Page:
For the first few years of our children's lives we concentrate on teaching them how to take care of themselves.
With our guidance, they learn how to walk, how to wipe their own noses, how to feed themselves, not stick butter knives into outlets and how to look both ways before crossing the street. They learn how to be successful in school and (hopefully!) how to be good citizens and have a decent social life.
The second half of our gigantic responsibility as parents is to sort of undo some of what we've done and teach our children to think beyond their own welfare, wants and needs, and think about the wants and needs of others.
I think it's important to teach our children that sometimes we have to do things we really don't want to do. Sometimes, we even have to do things that might make us uncomfortable. And we do them not for ourselves, but for others. In a civilized society, communities and families thrive when people can look beyond their own needs, see the needs of others and take action. This is why volunteering is so important and should be encouraged, even required, of students.
I wish I had volunteered more in high school, instead of concentrating so hard on learning the Pythagorean theorem and memorizing the periodic table. I can tell you which one would have had a lot more life value in the long run.
This lesson is getting lost in a society that has become all about "me." Social media concentrates on the individual, not the whole. It seems to be more important to many to share a picture of what was for dinner or post the latest nighttime hot spot visited, than to share a picture or a memory of visiting a loved one (or even a neighbor) in a nursing home or hospital.
It starts small, teaching this concept of a community larger than self. Sometimes, it seems easier to just let it go, to not force your older child to visit an ailing grandparent or family member because he just doesn't want to face the fact that death could be around the corner or go into a place that makes him uncomfortable.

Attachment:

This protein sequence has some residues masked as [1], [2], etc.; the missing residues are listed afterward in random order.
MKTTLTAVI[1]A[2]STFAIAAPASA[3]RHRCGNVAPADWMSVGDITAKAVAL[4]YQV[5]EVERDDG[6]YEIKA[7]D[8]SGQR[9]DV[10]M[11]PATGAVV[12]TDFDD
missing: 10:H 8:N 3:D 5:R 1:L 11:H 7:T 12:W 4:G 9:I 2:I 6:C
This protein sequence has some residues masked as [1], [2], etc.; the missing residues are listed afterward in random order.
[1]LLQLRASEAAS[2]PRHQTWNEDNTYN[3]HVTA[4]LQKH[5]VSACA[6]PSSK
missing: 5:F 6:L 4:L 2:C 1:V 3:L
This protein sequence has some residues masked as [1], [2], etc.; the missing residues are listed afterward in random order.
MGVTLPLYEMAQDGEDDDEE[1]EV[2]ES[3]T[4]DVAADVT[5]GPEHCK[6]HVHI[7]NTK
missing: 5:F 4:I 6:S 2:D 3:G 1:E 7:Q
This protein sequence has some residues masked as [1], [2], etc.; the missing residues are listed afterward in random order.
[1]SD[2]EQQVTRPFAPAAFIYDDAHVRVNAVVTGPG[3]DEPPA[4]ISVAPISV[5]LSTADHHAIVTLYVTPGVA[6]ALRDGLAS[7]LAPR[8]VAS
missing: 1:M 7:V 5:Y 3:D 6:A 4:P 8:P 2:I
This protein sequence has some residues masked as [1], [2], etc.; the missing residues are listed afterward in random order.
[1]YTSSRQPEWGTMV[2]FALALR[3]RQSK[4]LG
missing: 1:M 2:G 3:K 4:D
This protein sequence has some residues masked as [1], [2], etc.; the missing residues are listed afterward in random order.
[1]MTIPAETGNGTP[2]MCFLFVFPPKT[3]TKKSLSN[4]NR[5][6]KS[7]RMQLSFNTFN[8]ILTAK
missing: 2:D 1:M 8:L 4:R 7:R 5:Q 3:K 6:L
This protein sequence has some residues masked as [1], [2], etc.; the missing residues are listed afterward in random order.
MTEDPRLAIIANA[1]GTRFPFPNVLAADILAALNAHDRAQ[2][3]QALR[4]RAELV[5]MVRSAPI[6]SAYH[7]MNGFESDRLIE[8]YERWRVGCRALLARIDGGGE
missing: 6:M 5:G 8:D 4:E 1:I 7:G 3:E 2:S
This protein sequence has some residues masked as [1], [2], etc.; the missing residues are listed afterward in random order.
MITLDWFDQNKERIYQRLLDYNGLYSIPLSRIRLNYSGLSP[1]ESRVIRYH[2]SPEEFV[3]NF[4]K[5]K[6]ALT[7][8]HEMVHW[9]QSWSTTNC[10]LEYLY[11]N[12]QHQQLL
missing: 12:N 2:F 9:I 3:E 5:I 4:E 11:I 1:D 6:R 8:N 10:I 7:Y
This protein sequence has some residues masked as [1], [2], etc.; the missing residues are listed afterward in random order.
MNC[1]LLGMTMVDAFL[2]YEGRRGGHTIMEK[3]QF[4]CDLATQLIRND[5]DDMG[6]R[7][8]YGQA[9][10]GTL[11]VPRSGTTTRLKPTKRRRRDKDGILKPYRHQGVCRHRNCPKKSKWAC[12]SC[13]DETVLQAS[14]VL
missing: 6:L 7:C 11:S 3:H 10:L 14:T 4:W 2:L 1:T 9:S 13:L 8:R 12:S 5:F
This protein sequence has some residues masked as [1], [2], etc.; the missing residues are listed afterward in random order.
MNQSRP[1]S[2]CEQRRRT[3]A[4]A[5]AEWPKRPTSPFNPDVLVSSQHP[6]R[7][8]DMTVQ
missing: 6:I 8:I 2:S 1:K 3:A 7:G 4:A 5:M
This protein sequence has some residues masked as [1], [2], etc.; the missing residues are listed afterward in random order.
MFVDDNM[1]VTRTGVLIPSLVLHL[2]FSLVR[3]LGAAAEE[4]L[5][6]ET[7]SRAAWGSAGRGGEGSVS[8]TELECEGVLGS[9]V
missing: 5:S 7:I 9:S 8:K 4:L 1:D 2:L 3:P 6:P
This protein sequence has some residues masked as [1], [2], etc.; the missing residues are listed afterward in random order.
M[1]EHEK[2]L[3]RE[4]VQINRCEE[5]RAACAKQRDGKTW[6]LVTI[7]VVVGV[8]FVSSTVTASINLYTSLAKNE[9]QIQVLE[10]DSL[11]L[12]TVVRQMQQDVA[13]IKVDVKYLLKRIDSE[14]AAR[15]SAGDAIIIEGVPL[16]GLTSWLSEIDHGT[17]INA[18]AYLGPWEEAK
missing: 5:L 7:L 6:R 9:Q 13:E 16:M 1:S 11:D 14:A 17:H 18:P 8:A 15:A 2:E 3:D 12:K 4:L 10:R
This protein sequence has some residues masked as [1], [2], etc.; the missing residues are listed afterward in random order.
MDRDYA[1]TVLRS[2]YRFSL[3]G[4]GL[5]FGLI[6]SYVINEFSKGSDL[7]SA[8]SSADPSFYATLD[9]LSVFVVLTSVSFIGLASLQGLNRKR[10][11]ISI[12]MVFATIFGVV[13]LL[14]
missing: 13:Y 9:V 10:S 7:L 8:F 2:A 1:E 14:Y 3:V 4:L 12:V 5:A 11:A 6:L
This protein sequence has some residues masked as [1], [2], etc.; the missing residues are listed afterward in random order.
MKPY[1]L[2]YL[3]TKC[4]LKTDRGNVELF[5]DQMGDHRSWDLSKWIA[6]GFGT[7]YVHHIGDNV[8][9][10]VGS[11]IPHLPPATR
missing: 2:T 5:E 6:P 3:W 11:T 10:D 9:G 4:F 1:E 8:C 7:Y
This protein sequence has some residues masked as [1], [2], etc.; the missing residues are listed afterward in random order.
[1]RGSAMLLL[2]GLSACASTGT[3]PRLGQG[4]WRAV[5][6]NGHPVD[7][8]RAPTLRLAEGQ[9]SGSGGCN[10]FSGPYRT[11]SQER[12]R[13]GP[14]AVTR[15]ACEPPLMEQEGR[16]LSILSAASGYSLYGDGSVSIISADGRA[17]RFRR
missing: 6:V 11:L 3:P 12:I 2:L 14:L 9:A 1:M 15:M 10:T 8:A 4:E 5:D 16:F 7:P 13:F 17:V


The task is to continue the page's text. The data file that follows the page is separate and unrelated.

I make my kid do a lot of uncomfortable things that she doesn't really want to do. I force her to face fears and discomfort head on. Guess what? She has survived every single uncomfortable thing and has become a better person for it. A person who can reach beyond the realm of her own little world and take a peek into someone else's world and realize that sometimes, our worlds merge if we just take a step.
I haven't forced her to visit a sick person or attend a funeral, because those things haven't come up yet. But we've taken little steps. We visit older friends at their homes, where there are no children, and she doesn't always like to go. I ban her electronic devices during visits so she has to become part of the conversation and engage in the visit. She cites boredom and has been known to whine about it on more than one occasion.
Sure, it would be easier (and probably more pleasant for me in some cases) to just leave her at home where she can whine to empty space. But, I make her go. I explain to her how much it means to the other person that we have taken the time and effort to visit. Eventually, she moves beyond self and into a realm where her wants and needs come second. Most of the time, she eventually enjoys the visit.
I started small with her. Being a bit "old-fashioned." I have required her to write thank-you notes for every gift, card, money or favor someone has ever done for her since she was old enough to put Crayon to construction paper. She wrote letters to my mother and my sister, thanking them for inviting her to visit California and taking her on a fabulous adventure.
She used to occasionally whine about it and say she had better things to do than write some stupid note. And why couldn't she just call and say "thank you?" Because, I explained, someone spent her time, effort and money doing something just for you. Recognizing that with a simple handwritten note is simply good manners, considerate and thoughtful. It's thinking about how your actions affect someone else's.